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SEC, FBI Identify Common Types of Fraud and Ways for Investors to Protect Themselves

January 25, 2017 Blog

An unfortunate reality of being an individual investor is that you must constantly be aware of the risk of fraud. While many fraud schemes target specific groups such as inexperienced or elderly investors, cases like the Bernie Madoff scandal show that even sophisticated investors can fall victim to complicated scams designed to siphon their hard-earned funds.

The Securities and Exchange Commission (SEC), the Federal Bureau of Investigation (FBI) and other state and federal authorities regularly issue alerts warning of fraud schemes targeting individual investors. The following are some of the most common types of scams, the warning signs of these scams and some steps investors can take to avoid becoming victims of fraud.

SEC: 15 Common Types of Investor Fraud

The SEC has identified 15 specific types of investment fraud scams used to target individual investors:

  • Affinity Fraud
  • Advance Fee Fraud
  • Binary Options Fraud
  • Commodity Pool Fraud
  • Foreign Currency Trading Fraud
  • High Yield Investment Programs
  • Internet and Social Media Fraud
  • Microcap Fraud
  • Ponzi Scheme
  • Pre-IPO Investment Scams
  • Precious Metals Fraud
  • Pyramid Schemes
  • “Prime Bank” Investments
  • Promissory Notes
  • Pump and Dump Schemes

You can read more about each of these types of fraud on the SEC’s website, Investor.gov.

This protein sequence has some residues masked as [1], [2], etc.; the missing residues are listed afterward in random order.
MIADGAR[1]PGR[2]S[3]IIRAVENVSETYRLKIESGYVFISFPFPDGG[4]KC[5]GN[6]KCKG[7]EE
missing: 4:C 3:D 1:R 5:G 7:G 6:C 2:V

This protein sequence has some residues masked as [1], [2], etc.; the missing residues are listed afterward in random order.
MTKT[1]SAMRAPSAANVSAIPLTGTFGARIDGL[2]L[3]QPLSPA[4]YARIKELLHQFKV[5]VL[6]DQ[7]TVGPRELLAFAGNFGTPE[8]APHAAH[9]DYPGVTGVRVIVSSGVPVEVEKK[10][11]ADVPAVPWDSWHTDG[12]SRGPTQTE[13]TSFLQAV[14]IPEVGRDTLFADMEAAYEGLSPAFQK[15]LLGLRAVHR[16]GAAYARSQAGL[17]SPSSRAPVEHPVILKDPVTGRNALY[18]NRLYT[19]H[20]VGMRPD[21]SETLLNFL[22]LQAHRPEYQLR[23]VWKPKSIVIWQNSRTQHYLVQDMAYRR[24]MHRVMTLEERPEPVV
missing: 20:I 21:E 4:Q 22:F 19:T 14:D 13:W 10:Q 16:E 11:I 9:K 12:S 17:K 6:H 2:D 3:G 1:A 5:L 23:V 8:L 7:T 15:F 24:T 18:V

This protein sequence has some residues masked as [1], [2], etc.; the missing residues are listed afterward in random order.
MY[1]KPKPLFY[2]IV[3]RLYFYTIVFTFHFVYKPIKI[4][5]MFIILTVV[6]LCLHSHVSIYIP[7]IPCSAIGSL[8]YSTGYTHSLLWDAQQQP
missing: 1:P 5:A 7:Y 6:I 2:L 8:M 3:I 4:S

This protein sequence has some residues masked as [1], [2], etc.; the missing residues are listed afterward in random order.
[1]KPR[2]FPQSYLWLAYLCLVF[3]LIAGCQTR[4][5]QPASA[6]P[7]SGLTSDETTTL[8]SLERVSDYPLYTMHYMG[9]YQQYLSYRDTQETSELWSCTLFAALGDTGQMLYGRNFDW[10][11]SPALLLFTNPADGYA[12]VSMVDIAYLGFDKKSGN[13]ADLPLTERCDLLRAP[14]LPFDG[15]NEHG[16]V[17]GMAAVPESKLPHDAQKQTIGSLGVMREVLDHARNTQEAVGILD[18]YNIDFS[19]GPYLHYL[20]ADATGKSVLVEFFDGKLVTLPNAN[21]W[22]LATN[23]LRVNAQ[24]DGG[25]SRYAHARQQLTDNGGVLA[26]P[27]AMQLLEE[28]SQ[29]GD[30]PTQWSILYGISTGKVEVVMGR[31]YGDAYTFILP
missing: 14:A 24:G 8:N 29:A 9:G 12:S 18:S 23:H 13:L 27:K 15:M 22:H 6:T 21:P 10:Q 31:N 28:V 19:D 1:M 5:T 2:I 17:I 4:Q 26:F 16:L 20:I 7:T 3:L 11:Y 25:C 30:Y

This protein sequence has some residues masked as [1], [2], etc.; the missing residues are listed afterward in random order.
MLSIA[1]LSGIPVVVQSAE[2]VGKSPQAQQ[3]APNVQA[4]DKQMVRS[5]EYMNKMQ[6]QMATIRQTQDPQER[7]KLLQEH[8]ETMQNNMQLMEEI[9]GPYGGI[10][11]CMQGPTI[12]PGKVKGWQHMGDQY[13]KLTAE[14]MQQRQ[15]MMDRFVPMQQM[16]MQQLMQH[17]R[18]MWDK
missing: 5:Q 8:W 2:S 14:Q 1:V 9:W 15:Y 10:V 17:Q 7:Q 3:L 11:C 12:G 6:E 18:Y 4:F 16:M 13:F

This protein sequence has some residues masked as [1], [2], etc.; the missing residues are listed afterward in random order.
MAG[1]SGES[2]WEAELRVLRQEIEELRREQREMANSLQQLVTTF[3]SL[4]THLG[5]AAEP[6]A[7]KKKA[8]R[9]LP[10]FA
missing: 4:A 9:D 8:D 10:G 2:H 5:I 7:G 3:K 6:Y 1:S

SEC: Red Flags for Investment Fraud

On Investor.gov, the SEC also outlines many of the common red flags of fraud scams targeting individual investors. These red flags include:

  • Inflated Performance Claims – “If it sounds too good to be true, it is.” The SEC warns investors to be wary of any investment offering returns substantially above those of well-known indexes, as well as claims of “incredible gains,” “huge upside” and limited risk.
  • Guaranteed Returns – In the world of investing, there is no such thing as a guaranteed return. “Every investment carries some degree of risk, which is reflected in the rate of return you can expect to receive.” The more you are promised, the higher the likelihood the opportunity is a fraud.
  • High-Pressure Sales Tactics – Another hallmark of an investment fraud scheme is the hard sell. If you are pressured to invest before you miss out on an opportunity or to send money over the phone, there is a good chance that you are being targeted in a fraudulent investment scam.

FBI: Tips for Avoiding Investment Fraud

In addition to watching out for these and other red flags, the FBI offers several recommendations for individuals considering investments with unfamiliar brokers and advisors. Here are some of the FBI’s tips for avoiding investment fraud:

  • Do not rely solely on brokers’ and advisors’ websites. Check third-party sources to see if you can corroborate the claims made on their websites.
  • Do your homework, and “[d]on’t invest in anything you are not absolutely sure about.”
  • Be particularly cautious about unsolicited offers for investment opportunities, including those received via email.
  • Be wary of any offshore opportunities and dealing with individuals and companies located overseas.
  • Make sure you thoroughly understand all of the applicable terms and conditions before you invest.

For more information on how to spot and take action against investment fraud, visit our Resource Center.

Contact an Investment Fraud Attorney at Zamansky LLC

If you believe that you may have been targeted in an investment fraud scam, you can contact Zamansky LLC to learn more about your legal rights. For a free and confidential consultation with one of our experienced attorneys, call (212) 742-1414 or request an appointment online today.